CAMPAIGNS: Toronto looks into tourism recovery after SARS scares

PR Team: City of Toronto and Fleishman-Hillard (Toronto) Campaign: Toronto: You Belong Here Time Frame: July-September 2003 Budget: $2 million

PR Team: City of Toronto and Fleishman-Hillard (Toronto) Campaign: Toronto: You Belong Here Time Frame: July-September 2003 Budget: $2 million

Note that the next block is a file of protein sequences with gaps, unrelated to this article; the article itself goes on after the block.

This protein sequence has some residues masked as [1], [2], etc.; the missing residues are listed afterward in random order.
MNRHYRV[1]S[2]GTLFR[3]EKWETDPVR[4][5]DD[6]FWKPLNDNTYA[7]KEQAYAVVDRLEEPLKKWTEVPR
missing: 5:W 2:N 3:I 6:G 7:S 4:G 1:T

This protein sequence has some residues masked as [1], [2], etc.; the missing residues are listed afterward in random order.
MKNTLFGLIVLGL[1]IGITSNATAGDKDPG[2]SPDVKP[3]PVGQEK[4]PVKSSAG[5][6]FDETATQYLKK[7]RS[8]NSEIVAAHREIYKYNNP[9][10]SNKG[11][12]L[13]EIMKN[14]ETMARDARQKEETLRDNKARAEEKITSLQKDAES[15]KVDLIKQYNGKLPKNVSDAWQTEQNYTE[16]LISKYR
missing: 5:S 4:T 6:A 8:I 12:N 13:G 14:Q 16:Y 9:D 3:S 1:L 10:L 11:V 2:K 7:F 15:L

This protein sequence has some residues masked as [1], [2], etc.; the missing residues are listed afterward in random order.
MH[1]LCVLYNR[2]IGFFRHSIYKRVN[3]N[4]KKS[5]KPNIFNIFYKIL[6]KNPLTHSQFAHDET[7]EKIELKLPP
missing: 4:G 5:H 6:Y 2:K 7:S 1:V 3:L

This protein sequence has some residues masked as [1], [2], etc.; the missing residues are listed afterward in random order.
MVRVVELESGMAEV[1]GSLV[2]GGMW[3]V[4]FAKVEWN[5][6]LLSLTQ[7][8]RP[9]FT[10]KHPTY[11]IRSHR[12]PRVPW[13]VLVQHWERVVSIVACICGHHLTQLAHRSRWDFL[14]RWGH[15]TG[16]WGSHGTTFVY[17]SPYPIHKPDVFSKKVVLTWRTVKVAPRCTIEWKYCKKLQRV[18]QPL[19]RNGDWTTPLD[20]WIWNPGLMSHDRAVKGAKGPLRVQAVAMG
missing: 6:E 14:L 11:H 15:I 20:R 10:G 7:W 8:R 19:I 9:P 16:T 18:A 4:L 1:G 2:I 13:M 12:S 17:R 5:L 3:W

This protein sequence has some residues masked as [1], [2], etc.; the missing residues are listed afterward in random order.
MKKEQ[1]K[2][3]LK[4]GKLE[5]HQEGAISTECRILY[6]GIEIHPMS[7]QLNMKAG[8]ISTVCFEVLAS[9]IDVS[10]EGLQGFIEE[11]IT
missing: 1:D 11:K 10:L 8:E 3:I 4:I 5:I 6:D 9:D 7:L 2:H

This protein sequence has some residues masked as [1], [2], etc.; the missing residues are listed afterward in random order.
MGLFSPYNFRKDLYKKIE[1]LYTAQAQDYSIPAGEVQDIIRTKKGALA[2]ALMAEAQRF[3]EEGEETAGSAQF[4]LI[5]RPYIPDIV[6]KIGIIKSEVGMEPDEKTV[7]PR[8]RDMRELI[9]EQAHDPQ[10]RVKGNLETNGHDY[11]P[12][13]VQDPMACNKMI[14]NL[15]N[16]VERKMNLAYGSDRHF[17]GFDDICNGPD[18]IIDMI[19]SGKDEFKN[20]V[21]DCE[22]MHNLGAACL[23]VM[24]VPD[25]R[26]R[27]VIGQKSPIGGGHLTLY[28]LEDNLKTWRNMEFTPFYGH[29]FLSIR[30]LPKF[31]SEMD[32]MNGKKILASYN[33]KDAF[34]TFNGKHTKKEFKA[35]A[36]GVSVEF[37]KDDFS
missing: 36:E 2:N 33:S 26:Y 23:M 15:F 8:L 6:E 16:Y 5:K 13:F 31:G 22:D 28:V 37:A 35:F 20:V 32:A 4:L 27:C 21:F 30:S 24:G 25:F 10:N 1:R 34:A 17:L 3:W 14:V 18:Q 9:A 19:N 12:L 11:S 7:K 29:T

Just as the city of Toronto finally seemed to have SARS contained, a second outbreak of severe acute respiratory syndrome was confirmed in late May. Hopes of salvaging the all-important summer months of the tourism industry in Canada's largest city looked grim. In April and May alone, SARS was blamed for sucking $190 million out of Toronto's tourism industry, according to a report by consulting firm KPMG. During that period, hotels reported occupancy rates of 30%, a steep drop from the usual 80% in previous years. Worth $3.4 billion annually (making tourism the second-largest revenue generator in Toronto), the summer months are crucial. The season is filled with the city's most popular tourist events: the Molson Indy car race, the Caribana cultural festival, and the Toronto International Film Festival, just to name a few. Strategy Although the city's last new SARS case was reported in June, tourists coming from afar had probably already changed their summer vacation plans. "We targeted people living within a two-hour radius of Toronto who were commuting into the city to work and could see everything was normal," says Jane Shapiro, SVP and partner at Fleishman-Hillard. "It wasn't as difficult as selling the city to people who were unaware that life was going on as usual." That meant turning Torontonians into tourists of their own town. "We were looking for economic reconstitution because we knew tourist numbers were going to drop," says Winnie Li, manager, promotions and communications for the city's Economic Development, Culture and Tourism department. "Most Torontonians go to tourist attractions because they have friends in town. We wanted to make them go on their own." Tactics To boost attendance of local events, staff at the city of Toronto and Fleishman teamed up with event organizers. They combined media lists, and Fleishman offered its six-person team as an extension to event organizers' own in-house PR departments. Toronto also hired 20 young people to act as ambassadors of the city. They toured the city handing out a book of coupons called Playbook, which also acted as a guide to signature events taking place throughout the summer. One million copies of Playbook were also distributed in The Toronto Star newspaper, as well as in McDonald's and Sears locations. Ambassadors attended various events, handing out flyers tailored specifically to the following week's happenings. "The term that we used was 'leapfrogging.' If you're at one event, we had ambassadors encouraging you to go to the next one," says Li. "Typically, Torontonians go to one of eight major events in the city, so we were trying to increase that number to two or three." Backing the PR effort was a $3 million ad campaign created by Toronto's BBDO. TV spots featured such Canadian celebrities as actor Jason Priestly and rock band Barenaked Ladies. Results Events were heavily promoted in the Toronto media. In leading up to the July 18 launch of Caribana - the largest cultural festival in North America - the event generated over 7.5 million media impressions, including those in the four Toronto daily newspapers. That helped Caribana sell more tickets to certain events than it did last summer. Other event organizers have reported ticket sales and attendance numbers only slightly down or on par from last year. In the case of the Molson Indy held July 11 weekend, attendance was 167,352 - just 2,000 short of the annual car race's record. Area businesses including restaurants and hotels have also reported substantial increases in business during these events, says Li. Future "Toronto: You Belong Here" will be evaluated at the end of September. The major question is whether to budget for a similar effort next summer. "We want to change behavior," says Shapiro. "We don't want this to become a one-time thing."

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